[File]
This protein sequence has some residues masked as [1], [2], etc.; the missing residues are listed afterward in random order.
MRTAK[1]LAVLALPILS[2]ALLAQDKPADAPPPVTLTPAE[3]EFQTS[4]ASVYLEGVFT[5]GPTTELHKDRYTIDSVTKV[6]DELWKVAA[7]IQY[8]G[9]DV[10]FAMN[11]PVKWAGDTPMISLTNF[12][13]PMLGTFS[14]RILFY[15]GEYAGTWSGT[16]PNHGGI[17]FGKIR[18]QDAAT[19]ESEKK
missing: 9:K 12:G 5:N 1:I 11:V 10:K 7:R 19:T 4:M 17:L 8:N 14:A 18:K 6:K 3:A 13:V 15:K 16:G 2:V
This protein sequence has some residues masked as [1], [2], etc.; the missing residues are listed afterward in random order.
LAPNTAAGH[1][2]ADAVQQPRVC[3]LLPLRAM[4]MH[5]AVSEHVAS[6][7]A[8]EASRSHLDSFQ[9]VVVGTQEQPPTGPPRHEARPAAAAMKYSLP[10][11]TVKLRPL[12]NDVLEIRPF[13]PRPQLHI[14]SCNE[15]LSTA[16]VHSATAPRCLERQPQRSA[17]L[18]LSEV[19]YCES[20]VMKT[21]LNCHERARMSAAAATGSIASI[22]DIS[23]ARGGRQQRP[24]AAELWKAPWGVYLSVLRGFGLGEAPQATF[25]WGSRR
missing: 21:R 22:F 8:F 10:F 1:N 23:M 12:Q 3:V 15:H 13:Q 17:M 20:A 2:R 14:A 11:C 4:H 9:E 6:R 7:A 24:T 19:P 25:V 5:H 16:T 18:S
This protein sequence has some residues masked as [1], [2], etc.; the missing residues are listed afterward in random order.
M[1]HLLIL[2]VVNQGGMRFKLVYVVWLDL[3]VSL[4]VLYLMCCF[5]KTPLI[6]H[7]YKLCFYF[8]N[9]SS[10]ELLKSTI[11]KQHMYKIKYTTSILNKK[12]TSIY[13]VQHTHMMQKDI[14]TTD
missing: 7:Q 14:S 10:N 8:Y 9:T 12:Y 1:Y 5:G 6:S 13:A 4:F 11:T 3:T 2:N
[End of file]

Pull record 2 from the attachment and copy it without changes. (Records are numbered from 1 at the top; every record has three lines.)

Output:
This protein sequence has some residues masked as [1], [2], etc.; the missing residues are listed afterward in random order.
LAPNTAAGH[1][2]ADAVQQPRVC[3]LLPLRAM[4]MH[5]AVSEHVAS[6][7]A[8]EASRSHLDSFQ[9]VVVGTQEQPPTGPPRHEARPAAAAMKYSLP[10][11]TVKLRPL[12]NDVLEIRPF[13]PRPQLHI[14]SCNE[15]LSTA[16]VHSATAPRCLERQPQRSA[17]L[18]LSEV[19]YCES[20]VMKT[21]LNCHERARMSAAAATGSIASI[22]DIS[23]ARGGRQQRP[24]AAELWKAPWGVYLSVLRGFGLGEAPQATF[25]WGSRR
missing: 21:R 22:F 8:F 10:F 1:N 23:M 12:Q 3:V 15:H 13:Q 17:M 20:A 2:R 14:A 11:C 4:H 9:E 6:R 7:A 24:T 19:P 25:V 5:H 16:T 18:S